Scott Whitlock is the senior news analyst for the Media Research Center and a contributing editor for 

A July 2014 Media Reality Check by Scott documented how the networks shut out critics of Barack Obama's foreign policy, despite a summer of international crises. In April of 2014, Scott's blog on NewsBusters exposed how ABC falsely connected a former tech CEO to the hateful Westboro Baptist Church. This forced an apology by ABC News Vice President Jeffrey Schneider. 

In April of 2013, Scott researched and wrote a Media Reality Check on ABC's complete blackout of abortionist Kermit Gosnell's trial. His stories on this subject and others were linked to on the Drudge Report, the Washington Times, Breitbart and Mediaite, to name a few outlets. 

Scott is a graduate of George Mason University and is originally from Philadelphia, PA. He lives in Northern Virginia and can be contacted at You can also follow Scott on Twitter.

Latest from Scott Whitlock
September 14, 2010, 4:22 PM EDT

ABC's George Stephanopoulos on Tuesday wondered if a Florida pastor's threat to burn a Koran could "change" and "challenge" the meaning of the First Amendment. [MP3 audio here.]

Talking to Supreme Court Justice Stephen Breyer, the Good Morning America host speculated, "When you think about the internet and when you think about the possibility that, you know, a pastor in Florida with a flock of 30, can threaten to burn the Koran and that leads to riots and killings in Afghanistan, does that pose a challenge to the First Amendment, to how you interpret it?"

Stephanopoulos followed-up, "Does [the threat of the Koran burning] change the nature of what we can allow and protect?" The ABC host didn't explain expand on how the First Amendment "changes" in light of an unpopular action such as a Koran burning.

September 14, 2010, 12:35 PM EDT

Good Morning America's George Stephanopoulos on Tuesday tried to find the upside to a possible Democratic landslide in November. Talking to Fox News host Bill O'Reilly, he wondered if major Republican gains could be "a blessing in disguise for President Obama." [Audio available here.]

Stephanopoulos touted the historical model of Bill Clinton losing the Congress in 1994, but being reelected in 1996.The host, who was a senior advisor to Clinton when the Republicans won the Senate and House in 1994, didn't seem very happy at the time.

In his book, All Too Human, he recounted with gloom: "Our nemesis Newt Gingrich was now Speaker– two heartbeats from the White House. If Clinton really were a prime minister, he'd have been out of a job." [Page 322. Emphasis added]

September 10, 2010, 1:05 PM EDT

Washington Post staff writer Anne Kornblut used her question at a White House press conference on Friday to worry that, despite Barack Obama making it a "priority," anti-Muslim "suspicion" still existed in America.

She queried the President, "Nine years after the September 11th attacks, why do you think it is that we are now seeing such an increase in suspicion and outright resentment of Islam, especially given that it has been one of your priorities to improve relations with the Muslim world?" [MP3 audio here.]

Obama's response seemed to echo his infamous 2008 comment about Americans being "bitter" and "clinging" to their guns. He proclaimed, "You know, I think that at a time when the country is anxious generally and going through a tough time, then, you know, fears can surface, suspicions, divisions can surface in a society. And, so, I think that plays a role in it."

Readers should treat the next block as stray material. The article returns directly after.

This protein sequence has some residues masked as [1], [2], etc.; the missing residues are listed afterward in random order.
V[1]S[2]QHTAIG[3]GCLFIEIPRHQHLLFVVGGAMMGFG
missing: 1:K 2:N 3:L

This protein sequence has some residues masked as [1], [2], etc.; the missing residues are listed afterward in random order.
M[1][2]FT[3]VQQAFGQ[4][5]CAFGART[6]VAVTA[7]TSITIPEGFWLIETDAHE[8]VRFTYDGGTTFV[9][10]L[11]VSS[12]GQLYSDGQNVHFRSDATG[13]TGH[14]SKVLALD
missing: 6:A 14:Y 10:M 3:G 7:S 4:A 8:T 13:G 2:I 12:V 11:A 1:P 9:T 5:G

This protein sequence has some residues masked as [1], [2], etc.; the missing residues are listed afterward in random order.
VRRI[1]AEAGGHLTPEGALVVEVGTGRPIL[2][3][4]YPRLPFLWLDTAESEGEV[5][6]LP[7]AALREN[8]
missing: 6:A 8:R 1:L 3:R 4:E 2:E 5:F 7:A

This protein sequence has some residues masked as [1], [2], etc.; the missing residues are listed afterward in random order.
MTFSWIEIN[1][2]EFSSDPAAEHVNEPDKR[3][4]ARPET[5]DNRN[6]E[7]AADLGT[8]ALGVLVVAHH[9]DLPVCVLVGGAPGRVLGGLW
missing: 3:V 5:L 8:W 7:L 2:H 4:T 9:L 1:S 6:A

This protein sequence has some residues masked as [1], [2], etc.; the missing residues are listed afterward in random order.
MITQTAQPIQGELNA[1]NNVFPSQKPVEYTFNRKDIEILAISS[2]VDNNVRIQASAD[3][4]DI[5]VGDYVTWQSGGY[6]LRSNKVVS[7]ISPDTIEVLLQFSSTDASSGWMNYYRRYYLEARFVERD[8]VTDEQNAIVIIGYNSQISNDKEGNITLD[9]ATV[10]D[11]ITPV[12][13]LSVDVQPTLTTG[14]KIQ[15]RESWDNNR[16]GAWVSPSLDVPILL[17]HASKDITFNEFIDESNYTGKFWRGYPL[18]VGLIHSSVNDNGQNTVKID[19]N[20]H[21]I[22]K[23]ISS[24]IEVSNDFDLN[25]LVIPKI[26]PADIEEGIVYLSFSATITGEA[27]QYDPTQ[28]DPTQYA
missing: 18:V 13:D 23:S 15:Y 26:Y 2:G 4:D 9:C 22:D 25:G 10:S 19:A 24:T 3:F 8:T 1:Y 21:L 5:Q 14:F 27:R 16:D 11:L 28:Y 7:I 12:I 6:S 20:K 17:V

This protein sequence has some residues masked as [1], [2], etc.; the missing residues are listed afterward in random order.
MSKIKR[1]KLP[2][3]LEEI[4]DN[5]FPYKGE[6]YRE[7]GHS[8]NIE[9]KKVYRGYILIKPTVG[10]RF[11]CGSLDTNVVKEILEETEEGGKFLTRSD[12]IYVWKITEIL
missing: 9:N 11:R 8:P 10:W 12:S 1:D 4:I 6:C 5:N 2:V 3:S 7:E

September 9, 2010, 12:14 PM EDT

Good Morning America's George Stephanopoulos on Thursday trumpeted his exclusive interview with Barack Obama and rewarded the President with 16 minutes of air time, just as the midterm election season kicks off.

Stephanopoulos served up several softballs during the four part interview. Speaking of the pastor in Florida who intends to burn a Koran on 9/11, he sympathized, "I wonder what this must feel like from behind your desk. You're President of the United States. You have to deal with the fallout. And here's a pastor who's got 30 followers in his church. Does it make you feel helpless or angry?" [MP3 audio here.]

The host informed viewers that the issue is "of deep concern too him as President, as a Christian and as Commander in Chief."

September 8, 2010, 12:39 PM EDT

Good Morning America's George Stephanopoulos on Wednesday quizzed House Minority Leader John Boehner about his tan, dismissing, "...I have to note that if you do win and you do become Speaker, you will probably have the deepest tan of any Speaker in American history." He also wondered if this was something the Republican would have to "overcome."

The former Democratic operative turned journalist cited PPP, a Democratic polling firm, that queried voters about Boehner's tan: "And there's actually been a poll out in your state of Ohio, saying 30 percent of the voters think you spend too much time on your tan. And 27 percent don't like it. Is this something you have to overcome?" [MP3 audio here.]

However, when World News' Claire Shipman interviewed Nancy Pelosi on October 26, 2006, just prior to the Democratic take over of the House, the reporter mused, "Do you let yourself think, for example, maybe before you go to sleep at night, 'Speaker of the House Nancy Pelosi?"

September 7, 2010, 3:30 PM EDT

Good Morning America's Dan Harris on Monday slipped in an aside about Sarah Palin and Glenn Beck that seemed to link the two conservatives to both violence against Muslims and a Florida minister's plan to burn on the Koran on 9/11.

Harris asserted, "It is but a preview of the anger we'll be seeing on the upcoming ninth anniversary of 9/11, now just five days away, which will include an event in Alaska featuring Glenn Beck and Sarah Palin, a protest at Ground Zero and a Koran-burning ceremony at a church in Florida." [MP3 audio here.]